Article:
In Nilsson v. State Personnel Bd. (36 Cal.App.2d 186), it was held that there is a clear distinction between a money judgment entered in a civil action and a judgment rendered in a special mandamus proceeding which is an independent proceeding to compel the performance of an official act which the law enjoins or to compel the admission of a party to the enjoyment of a right or office to which he is entitled.Summary of this case from Matter of Gordon v. Bd. of Educ
Docket No. 6253.
December 21, 1939.
APPEAL from a judgment of the Superior Court of Sacramento County. Martin I. Welsh, Judge. Reversed.
Earl Warren, Attorney-General, and Ralph H. Cowing, Deputy Attorney-General, for Appellants.
Albert E. Sheets for Respondent.
Heretofore petitioner, a civil service employee, had been reinstated in the department of agriculture ( Nilsson v. State Personnel Board, 25 Cal.App. (2d) 699 [ 78 P.2d 467]), and in accordance with the judgment therein rendered, had been paid all salary to which he was entitled. Respondents, however, refused to pay to petitioner any interest upon the unpaid back salary, and upon presenting the matter to the superior court, a peremptory writ of mandate was issued requiring and directing the payment of such interest. From that order this appeal is taken.
 The sole question for consideration is, therefore, whether or not the adjudication in the mandamus proceeding, ordering payment to an improperly dismissed state civil service employee of salary during the period between dismissal and reinstatement, is such a judgment as will bear interest from the date of its entry under the provisions of section 22, article XX, of the state Constitution.
We are in accord with the claim of appellants that an adjudication in a mandamus proceeding ordering an officer to perform a duty required of him by law, is not a money judgment, and therefore is not such a judgment as will bear interest. This principle has been heretofore announced in the case of Sheehan v. Board of Police Commrs., 188 Cal. 525 [ 206 P. 70]. In that case the petitioner, after dismissal from the police department of the city and county of San Francisco, sought by writ of mandate to compel his restoration as a disabled retired police officer. The superior court entered judgment annulling the orders dismissing petitioner and adjudging that he have and receive his accrued and accruing pensions as such disabled and retired officer, establishing the aggregate amount of his already accrued pensions up to the time of the rendition of its decision to be $4,600, and directed a writ of mandate to issue against the said board of police commissioners, acting ex-officio as a board of police relief and pension fund commissioners, and ordered said board in that capacity to issue a warrant drawn upon the auditor and treasurer of said municipality for the specified amount.
From this order of the superior court appeals were taken, but the orders were affirmed. Thereafter Sheehan applied to the superior court for an order directing the clerk of that court to issue a peremptory writ of mandate directing said board of police commissioners to issue a warrant to the petitioner for the payment of legal interest on said pension, and an order was made pursuant thereto. Upon appeal ( Sheehan v. Board of Police Commrs., supra) it was held that the adjudication in such proceeding was not such a judgment as would bear interest from the date of its entry, and that the board of police commissioners, whether acting as such commissioners or as members of the pension fund, were merely agents of the municipality for the dispensation of certain of its funds in the custody of its treasurer, and had no separate existence, and was incapable of suing or being sued except as it might be required as an official body by mandamus to perform its official duty.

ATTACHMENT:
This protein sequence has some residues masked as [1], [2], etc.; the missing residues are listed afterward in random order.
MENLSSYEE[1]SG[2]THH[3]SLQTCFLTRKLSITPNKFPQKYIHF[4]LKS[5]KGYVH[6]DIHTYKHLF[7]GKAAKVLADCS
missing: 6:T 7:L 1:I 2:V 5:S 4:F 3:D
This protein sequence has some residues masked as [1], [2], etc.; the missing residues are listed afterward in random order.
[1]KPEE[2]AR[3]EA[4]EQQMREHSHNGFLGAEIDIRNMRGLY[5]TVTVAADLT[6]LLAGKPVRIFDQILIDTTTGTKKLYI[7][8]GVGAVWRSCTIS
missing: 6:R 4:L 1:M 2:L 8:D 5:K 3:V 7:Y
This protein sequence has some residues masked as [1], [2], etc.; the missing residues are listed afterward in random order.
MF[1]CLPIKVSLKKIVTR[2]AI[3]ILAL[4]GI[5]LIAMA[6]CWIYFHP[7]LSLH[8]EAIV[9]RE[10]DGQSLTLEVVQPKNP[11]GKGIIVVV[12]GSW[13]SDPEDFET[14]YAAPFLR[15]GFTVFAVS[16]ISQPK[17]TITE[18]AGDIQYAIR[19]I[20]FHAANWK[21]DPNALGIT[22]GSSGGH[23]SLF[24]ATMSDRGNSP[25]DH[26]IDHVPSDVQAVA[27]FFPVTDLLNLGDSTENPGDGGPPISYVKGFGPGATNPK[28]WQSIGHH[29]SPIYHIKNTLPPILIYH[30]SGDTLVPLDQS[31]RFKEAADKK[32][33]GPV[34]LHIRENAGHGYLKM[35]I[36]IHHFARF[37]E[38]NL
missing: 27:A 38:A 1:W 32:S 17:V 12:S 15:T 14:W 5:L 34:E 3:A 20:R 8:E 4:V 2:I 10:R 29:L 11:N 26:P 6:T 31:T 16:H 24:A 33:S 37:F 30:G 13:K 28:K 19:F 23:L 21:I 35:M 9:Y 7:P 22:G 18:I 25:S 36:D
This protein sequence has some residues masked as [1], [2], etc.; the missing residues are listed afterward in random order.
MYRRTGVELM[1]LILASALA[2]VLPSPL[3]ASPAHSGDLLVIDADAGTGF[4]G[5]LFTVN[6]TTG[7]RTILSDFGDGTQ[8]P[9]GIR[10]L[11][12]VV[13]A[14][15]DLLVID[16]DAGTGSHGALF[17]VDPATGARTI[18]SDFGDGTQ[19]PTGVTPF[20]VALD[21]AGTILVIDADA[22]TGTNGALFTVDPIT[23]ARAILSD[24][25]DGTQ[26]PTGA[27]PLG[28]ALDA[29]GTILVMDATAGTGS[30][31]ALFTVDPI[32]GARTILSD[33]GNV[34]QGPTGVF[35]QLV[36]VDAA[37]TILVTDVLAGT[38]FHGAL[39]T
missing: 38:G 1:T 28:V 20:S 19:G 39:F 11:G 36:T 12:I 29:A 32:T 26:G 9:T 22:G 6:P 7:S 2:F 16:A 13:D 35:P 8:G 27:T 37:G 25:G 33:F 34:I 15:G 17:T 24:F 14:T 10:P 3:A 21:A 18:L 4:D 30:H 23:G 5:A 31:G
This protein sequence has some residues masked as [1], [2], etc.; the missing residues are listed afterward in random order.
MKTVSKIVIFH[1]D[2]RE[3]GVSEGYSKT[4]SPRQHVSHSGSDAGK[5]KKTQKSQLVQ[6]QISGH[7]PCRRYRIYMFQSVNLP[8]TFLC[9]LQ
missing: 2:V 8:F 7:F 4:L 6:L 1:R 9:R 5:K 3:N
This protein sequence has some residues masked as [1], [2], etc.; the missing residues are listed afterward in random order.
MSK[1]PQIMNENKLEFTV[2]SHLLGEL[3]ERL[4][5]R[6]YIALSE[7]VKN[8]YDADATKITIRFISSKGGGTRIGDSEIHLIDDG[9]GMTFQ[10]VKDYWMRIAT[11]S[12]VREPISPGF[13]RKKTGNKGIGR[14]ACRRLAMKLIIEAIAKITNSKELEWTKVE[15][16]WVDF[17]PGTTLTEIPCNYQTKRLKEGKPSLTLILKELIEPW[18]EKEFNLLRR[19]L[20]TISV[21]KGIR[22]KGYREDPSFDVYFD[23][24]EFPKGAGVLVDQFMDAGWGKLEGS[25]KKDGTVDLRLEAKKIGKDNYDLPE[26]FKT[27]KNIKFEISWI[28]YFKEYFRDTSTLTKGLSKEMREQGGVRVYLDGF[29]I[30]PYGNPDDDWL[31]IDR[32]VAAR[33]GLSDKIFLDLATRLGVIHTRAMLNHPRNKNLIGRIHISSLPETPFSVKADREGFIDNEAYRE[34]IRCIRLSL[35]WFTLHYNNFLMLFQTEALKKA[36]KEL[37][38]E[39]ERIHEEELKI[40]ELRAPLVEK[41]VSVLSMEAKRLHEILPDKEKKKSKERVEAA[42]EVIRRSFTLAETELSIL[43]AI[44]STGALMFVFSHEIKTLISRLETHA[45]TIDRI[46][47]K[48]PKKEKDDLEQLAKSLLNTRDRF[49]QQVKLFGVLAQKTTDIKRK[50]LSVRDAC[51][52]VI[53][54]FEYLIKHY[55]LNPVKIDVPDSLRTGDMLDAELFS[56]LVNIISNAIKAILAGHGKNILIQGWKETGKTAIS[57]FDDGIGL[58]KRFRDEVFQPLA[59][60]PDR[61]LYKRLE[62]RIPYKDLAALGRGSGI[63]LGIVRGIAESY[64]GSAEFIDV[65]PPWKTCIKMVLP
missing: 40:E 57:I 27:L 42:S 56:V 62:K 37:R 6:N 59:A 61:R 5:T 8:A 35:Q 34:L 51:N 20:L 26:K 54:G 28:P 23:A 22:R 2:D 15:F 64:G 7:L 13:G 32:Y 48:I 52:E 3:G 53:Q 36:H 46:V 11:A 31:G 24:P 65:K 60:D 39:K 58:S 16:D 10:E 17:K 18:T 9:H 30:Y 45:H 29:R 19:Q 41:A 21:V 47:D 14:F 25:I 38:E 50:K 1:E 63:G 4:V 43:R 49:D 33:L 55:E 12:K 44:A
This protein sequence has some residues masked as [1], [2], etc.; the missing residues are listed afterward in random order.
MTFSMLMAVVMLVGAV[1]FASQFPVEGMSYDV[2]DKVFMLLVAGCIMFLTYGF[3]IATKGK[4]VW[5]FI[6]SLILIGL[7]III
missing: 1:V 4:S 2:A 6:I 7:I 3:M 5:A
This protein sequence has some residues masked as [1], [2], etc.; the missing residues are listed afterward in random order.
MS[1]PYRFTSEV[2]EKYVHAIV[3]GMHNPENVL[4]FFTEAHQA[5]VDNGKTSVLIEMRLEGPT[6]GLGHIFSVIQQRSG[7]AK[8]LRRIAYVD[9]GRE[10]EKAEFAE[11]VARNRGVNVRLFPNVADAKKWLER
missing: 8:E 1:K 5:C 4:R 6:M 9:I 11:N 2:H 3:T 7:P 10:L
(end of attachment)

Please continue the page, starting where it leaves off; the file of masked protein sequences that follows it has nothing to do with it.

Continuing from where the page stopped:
Respondent contends that interest attaches to money judgments recovered against the state, and it was immaterial that the action was by mandate. There is, however, a clear distinction between a money judgment entered in a civil action and a judgment rendered in a special proceeding in mandate.  The writ of mandamus is issued by a court to an inferior tribunal and is an independent proceeding "to compel the performance of an act which the law specially enjoins as a duty, resulting from an office, trust or station; or to compel the admission of a party to the use and enjoyment of a right or office to which he is entitled, and from which he is unlawfully precluded by such inferior tribunal, corporation, board or person". (Sec. 1085, Code Civ. Proc.) It has none of the characteristics or functions of a civil action for the collection of a debt.
Respondent attacks the value of the Sheehan case, urging that the only authority relied upon in that case on the particular question here involved was that of Howe v. Southrey, 144 Cal. 767 [ 78 P. 259], which case was, in McPherson v. City of Los Angeles, 8 Cal. (2d) 748 [ 68 P.2d 707], overruled. But the case of McPherson v. City of Los Angeles, supra, and also Los Angeles Rock Gravel Co. v. Los Angeles, 132 Cal.App. 262 [ 22 P.2d 541], were cases in which the judgments upon which it was held interest must be paid, were not judgments rendered in special proceedings in mandamus, but were judgments rendered in civil actions. So, in overruling Howe v. Southrey, supra, the court, in McPherson v. City of Los Angeles, supra, merely held that in a civil action in which a money judgment had been obtained which bore interest by force of statute, a writ of mandate would lie to compel payment, and in that respect only was Howe v. Southrey, supra, overruled.
We are of the opinion that the trial court erred in directing payment of interest on the judgment heretofore rendered, and the judgment and order of the superior court must be, and is, hereby reversed.
Tuttle, J., and Thompson, J., concurred.